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It is primarily the female citrus fruit that has more pips

Besides conventional products, Greece has a large share of organic acreage as well. “Greece has a fantastic climate for organic cultivation,” says Peter Abma of Lema, a Dutch fruit trading company. “The soil in, especially, the Peloponnesos region is very suitable for this. There, there are not only the well-known grapes, kiwis, and citrus; there is also small-scale farming of products such as avocados, pomegranates, goji berries, kakis, figs, melons, and strawberries.”


Organic citrus 

Lema is currently focusing on organic citrus and kiwi in particular. “We are getting the first kiwis from Greece in October and, since we store a large amount of these in cold storage, we can sell these until the end of June. This year we also sourced Soreli kiwis from Greece. These Sorelis have a short season of usually only four weeks, but this year we were able to lengthen this to eight.”

“Our citrus, including Navelinas, clementines, and lemons, came onto the Dutch market in November,” says Peter. Many consumers claim Greek clementines contain too many pips, which does not benefit sales. “That is not true. It has much more to do with the variety. There are more pips in the fruit that grow on the trees at the edge of the orchards. These are female fruits. Because, after all, new clementines have to come from somewhere."

"But, it is not that Greek clementines have more or fewer pips than clementines from other Southern European countries. The Greek growers are, in fact, keenly aware of their products’ flavor. If it does not taste good, they do not pick the fruit, but rather let it hang for a little longer. Then, you, as an importer, can jump up and down to get mandarins, for example, but you will not receive this fruit until it tastes genuinely good enough."

"That is also the reason why we sell organic products that come from Greece. They often taste better. And that is important. The number one purchasing argument for organic products is their health benefits. Their flavor is at number two. We must, therefore, ensure that consumers buy a tasty product, so they return for more. We see there is a rising demand for organic citrus in countries like Germany and the Netherlands,” Abma continues.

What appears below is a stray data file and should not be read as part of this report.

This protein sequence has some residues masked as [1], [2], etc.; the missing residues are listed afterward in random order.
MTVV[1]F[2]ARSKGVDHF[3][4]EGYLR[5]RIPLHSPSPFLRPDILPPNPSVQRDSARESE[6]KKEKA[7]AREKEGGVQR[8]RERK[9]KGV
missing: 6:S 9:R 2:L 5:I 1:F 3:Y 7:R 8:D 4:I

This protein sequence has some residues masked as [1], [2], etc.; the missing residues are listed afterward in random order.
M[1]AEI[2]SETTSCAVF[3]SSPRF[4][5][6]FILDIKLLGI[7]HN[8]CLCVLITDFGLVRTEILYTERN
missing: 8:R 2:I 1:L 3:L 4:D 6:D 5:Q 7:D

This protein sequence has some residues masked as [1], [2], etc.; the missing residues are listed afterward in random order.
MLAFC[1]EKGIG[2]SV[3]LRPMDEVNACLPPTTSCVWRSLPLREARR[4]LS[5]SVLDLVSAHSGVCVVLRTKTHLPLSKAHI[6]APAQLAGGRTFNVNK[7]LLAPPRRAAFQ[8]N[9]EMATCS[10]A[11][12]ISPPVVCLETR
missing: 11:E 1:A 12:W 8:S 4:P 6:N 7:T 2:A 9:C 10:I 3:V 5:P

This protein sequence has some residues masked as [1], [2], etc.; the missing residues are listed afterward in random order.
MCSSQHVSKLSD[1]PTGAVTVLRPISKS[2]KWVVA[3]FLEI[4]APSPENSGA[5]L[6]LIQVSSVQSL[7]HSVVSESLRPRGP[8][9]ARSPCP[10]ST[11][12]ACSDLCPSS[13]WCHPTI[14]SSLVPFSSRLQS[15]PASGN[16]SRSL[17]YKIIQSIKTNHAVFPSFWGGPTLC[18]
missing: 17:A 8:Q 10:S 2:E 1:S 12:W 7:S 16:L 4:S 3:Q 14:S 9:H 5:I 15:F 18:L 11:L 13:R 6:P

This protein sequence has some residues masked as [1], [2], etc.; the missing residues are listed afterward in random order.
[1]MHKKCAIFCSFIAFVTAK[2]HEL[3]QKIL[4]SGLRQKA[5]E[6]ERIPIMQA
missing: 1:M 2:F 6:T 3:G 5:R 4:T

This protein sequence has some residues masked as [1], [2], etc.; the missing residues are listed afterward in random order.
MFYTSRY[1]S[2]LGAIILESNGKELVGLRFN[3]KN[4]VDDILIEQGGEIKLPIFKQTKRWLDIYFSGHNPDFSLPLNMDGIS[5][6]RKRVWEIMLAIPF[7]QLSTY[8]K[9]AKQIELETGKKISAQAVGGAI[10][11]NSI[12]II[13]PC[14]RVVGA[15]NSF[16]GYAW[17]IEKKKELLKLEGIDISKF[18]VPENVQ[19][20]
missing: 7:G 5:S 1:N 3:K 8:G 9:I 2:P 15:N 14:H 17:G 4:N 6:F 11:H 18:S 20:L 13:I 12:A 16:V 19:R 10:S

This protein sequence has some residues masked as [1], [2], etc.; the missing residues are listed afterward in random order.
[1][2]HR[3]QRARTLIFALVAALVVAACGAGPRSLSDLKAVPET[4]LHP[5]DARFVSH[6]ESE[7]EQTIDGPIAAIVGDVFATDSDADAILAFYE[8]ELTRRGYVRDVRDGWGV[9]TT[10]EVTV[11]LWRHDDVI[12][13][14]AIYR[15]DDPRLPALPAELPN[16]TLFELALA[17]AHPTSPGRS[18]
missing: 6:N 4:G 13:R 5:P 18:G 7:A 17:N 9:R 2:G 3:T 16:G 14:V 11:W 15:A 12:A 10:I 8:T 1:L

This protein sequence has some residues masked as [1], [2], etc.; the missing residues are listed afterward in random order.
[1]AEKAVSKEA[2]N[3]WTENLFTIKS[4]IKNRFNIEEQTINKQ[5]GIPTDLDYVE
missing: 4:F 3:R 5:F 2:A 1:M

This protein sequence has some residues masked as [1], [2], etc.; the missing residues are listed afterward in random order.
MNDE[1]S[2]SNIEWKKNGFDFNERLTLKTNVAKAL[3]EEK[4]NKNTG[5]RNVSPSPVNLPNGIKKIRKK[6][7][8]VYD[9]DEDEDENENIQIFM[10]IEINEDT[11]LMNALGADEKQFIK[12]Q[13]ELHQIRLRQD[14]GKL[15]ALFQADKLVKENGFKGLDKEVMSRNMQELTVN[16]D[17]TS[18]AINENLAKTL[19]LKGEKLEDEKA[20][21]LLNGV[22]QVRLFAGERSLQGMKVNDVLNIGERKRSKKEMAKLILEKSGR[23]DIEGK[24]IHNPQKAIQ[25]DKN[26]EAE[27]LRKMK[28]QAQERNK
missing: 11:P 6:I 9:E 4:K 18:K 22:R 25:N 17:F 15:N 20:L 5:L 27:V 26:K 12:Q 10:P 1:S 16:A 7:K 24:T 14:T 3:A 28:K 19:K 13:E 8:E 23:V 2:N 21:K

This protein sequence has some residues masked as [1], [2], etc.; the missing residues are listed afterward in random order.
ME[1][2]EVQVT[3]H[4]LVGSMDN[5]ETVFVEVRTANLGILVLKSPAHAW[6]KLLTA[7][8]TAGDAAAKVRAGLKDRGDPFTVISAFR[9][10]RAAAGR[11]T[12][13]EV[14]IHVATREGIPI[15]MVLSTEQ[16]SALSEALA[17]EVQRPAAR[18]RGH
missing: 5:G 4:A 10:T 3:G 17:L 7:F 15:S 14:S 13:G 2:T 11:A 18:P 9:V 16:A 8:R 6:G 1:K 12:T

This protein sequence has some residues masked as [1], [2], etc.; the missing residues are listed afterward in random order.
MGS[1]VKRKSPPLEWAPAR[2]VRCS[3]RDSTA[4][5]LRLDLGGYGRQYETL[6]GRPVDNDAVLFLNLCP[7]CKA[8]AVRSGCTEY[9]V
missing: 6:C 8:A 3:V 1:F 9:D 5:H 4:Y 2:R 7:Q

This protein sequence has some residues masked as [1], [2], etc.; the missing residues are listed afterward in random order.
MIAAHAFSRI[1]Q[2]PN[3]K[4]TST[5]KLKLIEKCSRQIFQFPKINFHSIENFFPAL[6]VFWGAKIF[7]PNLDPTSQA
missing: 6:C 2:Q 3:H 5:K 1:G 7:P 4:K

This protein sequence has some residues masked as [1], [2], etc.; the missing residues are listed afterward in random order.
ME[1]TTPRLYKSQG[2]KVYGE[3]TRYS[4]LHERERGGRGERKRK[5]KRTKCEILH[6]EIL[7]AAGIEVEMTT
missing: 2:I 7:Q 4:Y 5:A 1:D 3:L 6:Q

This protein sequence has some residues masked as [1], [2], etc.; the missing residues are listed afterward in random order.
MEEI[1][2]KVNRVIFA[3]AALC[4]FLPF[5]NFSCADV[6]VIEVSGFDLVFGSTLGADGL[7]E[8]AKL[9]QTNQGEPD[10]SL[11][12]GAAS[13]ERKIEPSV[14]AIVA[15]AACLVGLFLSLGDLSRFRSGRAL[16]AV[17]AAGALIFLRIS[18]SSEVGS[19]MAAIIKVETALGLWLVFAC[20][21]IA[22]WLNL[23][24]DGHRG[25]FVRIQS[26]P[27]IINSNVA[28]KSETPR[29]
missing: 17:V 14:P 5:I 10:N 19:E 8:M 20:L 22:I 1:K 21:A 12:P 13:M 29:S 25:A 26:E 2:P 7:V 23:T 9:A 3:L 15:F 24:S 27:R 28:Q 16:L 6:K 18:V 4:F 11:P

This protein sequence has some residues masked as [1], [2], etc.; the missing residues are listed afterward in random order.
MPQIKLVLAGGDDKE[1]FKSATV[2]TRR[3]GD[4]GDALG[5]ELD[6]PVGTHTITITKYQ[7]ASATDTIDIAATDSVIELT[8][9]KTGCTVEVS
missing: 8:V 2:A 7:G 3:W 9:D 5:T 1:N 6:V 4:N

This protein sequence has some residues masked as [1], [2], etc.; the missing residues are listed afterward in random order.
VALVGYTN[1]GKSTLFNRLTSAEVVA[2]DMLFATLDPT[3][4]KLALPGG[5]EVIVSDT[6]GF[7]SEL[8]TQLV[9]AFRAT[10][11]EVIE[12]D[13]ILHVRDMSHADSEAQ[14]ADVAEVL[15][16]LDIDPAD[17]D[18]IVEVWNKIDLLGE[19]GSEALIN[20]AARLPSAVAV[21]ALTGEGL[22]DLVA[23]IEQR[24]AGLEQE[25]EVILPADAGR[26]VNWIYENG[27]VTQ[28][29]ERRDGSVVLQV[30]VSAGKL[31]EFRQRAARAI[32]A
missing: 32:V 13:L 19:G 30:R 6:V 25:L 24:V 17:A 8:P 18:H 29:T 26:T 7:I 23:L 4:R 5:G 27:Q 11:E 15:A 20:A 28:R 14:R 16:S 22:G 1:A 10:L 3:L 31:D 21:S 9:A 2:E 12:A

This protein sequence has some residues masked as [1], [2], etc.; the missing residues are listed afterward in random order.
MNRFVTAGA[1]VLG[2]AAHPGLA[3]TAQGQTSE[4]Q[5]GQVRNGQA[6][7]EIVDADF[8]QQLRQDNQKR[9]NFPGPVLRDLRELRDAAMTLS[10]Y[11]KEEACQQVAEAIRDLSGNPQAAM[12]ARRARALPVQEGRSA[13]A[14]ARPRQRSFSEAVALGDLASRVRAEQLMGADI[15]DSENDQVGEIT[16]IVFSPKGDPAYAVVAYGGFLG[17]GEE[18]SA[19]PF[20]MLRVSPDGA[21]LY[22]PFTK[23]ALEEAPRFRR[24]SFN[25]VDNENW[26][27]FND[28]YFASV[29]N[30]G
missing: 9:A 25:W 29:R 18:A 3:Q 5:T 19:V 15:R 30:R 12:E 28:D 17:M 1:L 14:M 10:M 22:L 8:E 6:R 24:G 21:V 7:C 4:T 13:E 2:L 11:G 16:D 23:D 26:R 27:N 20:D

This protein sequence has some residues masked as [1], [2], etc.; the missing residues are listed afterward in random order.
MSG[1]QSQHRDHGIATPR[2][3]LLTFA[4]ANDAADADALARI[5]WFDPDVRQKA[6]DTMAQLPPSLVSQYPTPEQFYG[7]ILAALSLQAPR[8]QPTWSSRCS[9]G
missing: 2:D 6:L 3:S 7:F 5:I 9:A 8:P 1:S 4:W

Soreli kiwis are only available for a short time from Greece 

Peter’s prospects for this season are positive. “Due to weather conditions, Italy is having trouble with their kiwi numbers this year. Many Italian exporters are, therefore, buying Greek kiwis to supplement their shortages. Luckily our volumes were already fixed before the season started. We work closely with several growers in Greece. We also pack the product in Greece, again in collaboration with the farmers. We then bring full truckloads to the Netherlands. These good business relationships make for good conditions for transportation. Costs are certainly not higher than in Spain.”

Greece is still known as a country with certain traditions when it comes to fruit and vegetables. “Many innovative products, such as avocados and kakis, are then also cultivated on a small scale. This differs from pomegranates, of which there is a large acreage in the country. That is mainly due to the varieties used in Greece, which simply taste delicious."

"Greek pomegranates are very sweet, but, with their yellowish exterior that has red blushes here and there, they do not look as tasty. That is why the pomegranate seeds you buy in packets in the supermarket mostly come from Greek pomegranates. Of course, the Greeks also cultivate varieties like the Wonderful, which do have a nice appearance,” Peter concludes.

Form more information
Peter Abma
Lema
T: +31 639 456 050
E: peter@lema-organic.nl 
www.lema-organic.nl 


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